c) it can hurt the business somewhat, for example, making existing and potential new clients and partners less likely to enter into contracts with the company, which in turn reduces its ability to pay off the loans.
So it's in the creditors interest to avoid a default via refinancing and to be reasonable. They normally refinance with companies who have good free cash flow and are still making a decent profit, and Iconix's free cash flow and earnings are better than decent for a company its size. This is why Advent Capital pro-actively proposed refinancing to Iconix. It's also why Iconix has some negotiating power and leverage in the refinancing talks. Not huge amounts, but some.
These large stakes show that serious players are very confident that Iconix has a bright future, and certainly is not at a real risk of default. Oppenheimer has many institutional clients including university endowments and pension plans, so they do serious research and analysis before buying. They don't make investments they think are at significant risk of default. Info on them is here.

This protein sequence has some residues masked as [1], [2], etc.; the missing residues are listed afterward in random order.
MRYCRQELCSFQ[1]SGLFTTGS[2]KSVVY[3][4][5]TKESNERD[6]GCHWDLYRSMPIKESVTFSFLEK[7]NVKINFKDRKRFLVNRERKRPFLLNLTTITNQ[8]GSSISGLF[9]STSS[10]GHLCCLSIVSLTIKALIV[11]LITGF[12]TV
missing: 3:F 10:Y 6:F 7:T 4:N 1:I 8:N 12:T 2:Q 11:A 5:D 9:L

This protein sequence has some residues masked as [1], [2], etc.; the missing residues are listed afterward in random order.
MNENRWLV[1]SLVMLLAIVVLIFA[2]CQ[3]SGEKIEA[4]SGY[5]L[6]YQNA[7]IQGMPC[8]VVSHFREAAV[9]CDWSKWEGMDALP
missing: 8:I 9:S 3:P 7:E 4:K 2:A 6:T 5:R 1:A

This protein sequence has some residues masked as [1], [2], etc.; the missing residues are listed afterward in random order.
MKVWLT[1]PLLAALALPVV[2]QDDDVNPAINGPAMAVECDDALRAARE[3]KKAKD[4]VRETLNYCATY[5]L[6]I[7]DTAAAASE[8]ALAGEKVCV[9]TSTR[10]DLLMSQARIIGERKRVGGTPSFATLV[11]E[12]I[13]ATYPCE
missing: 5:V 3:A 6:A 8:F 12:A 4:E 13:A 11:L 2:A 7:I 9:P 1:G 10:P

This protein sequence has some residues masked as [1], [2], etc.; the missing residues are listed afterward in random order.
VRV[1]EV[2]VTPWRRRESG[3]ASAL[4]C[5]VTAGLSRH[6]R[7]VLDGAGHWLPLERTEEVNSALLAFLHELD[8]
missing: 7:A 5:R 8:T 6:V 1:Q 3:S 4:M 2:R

10) It's possible that Iconix could secure new financing from new creditors and use the money to pay off it's 2016 creditors and even buy back some of its 2018 debt at a deep discount. The fact that companies like Sports Direct and Oppenheimer Funds bought large stakes of their own initiative shows that Iconix and its earnings and free cash flow are appealing. So Iconix may well be reaching out to new creditors to compete with Advent. I think it's more likely that a refinancing will be done with Advent. But Iconix is not tied to it.